I never felt unsafe in Vietnam during our trip and, of course, you take the usual precautions: do not leave phones anywhere or bags unattended. Keep your bag close to your body when walking around or strapped in front as I did, as it was a small back pack style bag.

Back Pack purse

How I carried my small back pack purse.

Transport

In Saigon, we found that Vinasun taxis were the best to use. Never had a problem with meters being turned on at a higher rate than was legal or being taken to any back streets or shady destinations and the drivers were all polite. Between Hue and Hoi An, I hired a private car and Cong, our driver was terrific and he charged US$69 for a leisurely drive to Hoi An. We stopped at several sites along the way, which included the new Dragon Bridge in Da Nang which breathes real fire and water.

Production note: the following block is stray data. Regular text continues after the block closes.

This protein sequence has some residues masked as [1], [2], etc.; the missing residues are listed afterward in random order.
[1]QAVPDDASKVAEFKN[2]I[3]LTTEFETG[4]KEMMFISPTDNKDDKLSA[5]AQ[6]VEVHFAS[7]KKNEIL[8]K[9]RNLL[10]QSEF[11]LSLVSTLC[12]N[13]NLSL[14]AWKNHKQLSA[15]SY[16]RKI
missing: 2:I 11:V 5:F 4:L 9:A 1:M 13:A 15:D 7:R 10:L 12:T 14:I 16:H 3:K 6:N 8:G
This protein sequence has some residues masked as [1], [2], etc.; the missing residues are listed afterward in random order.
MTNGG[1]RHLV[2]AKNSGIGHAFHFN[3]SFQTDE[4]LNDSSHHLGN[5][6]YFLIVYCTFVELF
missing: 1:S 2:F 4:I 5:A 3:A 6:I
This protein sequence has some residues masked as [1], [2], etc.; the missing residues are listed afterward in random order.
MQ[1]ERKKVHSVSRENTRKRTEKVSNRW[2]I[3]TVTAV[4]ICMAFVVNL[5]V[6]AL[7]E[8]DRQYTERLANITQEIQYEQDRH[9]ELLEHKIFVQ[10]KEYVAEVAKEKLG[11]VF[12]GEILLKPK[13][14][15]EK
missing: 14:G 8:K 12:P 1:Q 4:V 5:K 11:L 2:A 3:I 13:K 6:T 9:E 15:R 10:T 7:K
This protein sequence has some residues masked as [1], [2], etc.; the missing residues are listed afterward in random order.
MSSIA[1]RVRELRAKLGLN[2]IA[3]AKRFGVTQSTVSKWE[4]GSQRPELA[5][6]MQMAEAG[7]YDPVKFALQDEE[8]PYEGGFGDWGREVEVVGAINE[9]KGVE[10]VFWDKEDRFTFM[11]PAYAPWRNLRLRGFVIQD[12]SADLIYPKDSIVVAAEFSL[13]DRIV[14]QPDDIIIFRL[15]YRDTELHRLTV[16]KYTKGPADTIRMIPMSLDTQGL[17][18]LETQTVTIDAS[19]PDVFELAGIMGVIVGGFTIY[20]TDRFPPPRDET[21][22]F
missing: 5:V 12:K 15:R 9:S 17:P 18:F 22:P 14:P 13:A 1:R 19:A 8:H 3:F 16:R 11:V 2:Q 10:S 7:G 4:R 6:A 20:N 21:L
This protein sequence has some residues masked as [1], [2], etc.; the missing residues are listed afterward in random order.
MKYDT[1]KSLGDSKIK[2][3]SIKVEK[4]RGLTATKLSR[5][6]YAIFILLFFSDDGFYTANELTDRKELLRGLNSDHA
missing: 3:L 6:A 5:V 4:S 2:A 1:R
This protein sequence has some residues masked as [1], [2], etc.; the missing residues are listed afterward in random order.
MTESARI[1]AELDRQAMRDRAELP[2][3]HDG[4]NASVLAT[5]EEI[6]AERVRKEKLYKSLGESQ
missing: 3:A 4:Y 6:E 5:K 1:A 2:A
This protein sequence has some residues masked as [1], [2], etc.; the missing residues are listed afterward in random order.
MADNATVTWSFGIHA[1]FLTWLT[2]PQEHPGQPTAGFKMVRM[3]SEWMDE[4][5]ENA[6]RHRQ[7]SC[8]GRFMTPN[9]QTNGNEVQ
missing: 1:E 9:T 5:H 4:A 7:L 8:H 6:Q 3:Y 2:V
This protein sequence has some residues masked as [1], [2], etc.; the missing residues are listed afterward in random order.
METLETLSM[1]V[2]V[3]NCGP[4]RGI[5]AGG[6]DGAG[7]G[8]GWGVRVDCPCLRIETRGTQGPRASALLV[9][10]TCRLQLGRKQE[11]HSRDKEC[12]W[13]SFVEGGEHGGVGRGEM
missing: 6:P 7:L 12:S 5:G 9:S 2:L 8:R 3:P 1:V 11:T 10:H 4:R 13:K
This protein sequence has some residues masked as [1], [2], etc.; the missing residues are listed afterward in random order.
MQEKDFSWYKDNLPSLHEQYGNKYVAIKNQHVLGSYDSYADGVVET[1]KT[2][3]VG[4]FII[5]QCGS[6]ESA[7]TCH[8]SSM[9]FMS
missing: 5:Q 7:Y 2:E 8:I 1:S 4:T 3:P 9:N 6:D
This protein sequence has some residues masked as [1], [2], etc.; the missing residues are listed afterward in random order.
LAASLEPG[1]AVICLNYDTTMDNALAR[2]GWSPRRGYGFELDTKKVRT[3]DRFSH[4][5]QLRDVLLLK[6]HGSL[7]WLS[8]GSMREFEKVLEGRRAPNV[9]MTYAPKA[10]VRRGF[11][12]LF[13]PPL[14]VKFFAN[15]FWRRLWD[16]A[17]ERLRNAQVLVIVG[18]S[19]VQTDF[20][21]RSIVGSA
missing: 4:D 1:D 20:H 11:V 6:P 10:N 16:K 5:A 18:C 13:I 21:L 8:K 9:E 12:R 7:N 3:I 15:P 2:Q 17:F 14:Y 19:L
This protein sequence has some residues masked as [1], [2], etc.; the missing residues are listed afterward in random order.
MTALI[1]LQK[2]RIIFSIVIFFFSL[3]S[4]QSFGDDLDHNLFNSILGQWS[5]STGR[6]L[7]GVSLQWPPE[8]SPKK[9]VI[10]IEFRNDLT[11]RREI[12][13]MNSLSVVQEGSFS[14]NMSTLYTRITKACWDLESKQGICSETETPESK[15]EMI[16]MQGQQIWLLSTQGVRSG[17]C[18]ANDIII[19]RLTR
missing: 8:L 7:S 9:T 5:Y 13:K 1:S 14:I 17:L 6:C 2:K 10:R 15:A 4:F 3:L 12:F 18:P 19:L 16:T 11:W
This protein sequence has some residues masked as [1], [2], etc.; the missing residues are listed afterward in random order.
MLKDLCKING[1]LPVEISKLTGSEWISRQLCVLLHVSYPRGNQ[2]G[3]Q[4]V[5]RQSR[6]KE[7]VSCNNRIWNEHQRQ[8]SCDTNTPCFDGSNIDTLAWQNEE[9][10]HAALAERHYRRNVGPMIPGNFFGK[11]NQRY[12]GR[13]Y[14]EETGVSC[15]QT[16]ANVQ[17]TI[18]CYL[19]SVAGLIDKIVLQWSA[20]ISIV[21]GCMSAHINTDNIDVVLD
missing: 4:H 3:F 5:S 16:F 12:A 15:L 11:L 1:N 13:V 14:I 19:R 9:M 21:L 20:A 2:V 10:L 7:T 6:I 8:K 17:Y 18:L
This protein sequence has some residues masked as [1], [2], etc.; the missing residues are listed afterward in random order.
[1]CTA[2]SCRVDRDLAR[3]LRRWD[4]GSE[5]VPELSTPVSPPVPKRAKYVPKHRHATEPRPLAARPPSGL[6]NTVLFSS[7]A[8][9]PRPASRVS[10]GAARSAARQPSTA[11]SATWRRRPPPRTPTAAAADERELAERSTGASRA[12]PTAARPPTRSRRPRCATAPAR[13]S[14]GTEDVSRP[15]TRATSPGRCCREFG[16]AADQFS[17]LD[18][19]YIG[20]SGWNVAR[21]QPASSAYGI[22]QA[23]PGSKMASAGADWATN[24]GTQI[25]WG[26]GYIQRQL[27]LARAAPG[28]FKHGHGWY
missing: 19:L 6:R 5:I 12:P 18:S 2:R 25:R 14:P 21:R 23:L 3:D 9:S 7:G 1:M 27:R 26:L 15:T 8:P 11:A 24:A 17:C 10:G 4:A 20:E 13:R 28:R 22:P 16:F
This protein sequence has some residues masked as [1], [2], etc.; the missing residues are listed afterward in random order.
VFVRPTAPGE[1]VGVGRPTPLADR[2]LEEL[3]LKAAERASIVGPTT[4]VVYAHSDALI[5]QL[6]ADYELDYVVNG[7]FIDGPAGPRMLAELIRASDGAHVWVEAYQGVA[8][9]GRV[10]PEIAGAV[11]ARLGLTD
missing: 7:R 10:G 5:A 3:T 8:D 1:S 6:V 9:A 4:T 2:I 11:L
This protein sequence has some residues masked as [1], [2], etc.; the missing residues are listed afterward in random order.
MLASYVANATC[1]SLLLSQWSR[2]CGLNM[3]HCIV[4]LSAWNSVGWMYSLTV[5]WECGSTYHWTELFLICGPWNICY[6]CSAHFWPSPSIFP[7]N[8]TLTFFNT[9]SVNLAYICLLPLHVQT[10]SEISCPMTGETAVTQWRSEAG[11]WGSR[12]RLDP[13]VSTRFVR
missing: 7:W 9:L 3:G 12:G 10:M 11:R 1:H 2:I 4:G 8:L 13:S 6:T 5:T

Dragon Bridge

Dragon Bridge in Da Nang – it breathes fire and water

Relaxing on the train to Hoi An

We used trains for our journey between Hanoi and Saigon. I booked all of them via the hotels we stayed. You pay a small commission but, we got a soft sleeper, air-conditioned and bottom bunk in a four bunk cabin. Some people book the entire cabin. We did not and ended up meeting some lovely Vietnamese people including two guides on their way to Hue.

You can take some snacks and water with you on the train or there are food trolleys.  I ate the food and didn’t get ill.  My husband had a coffee and he liked it.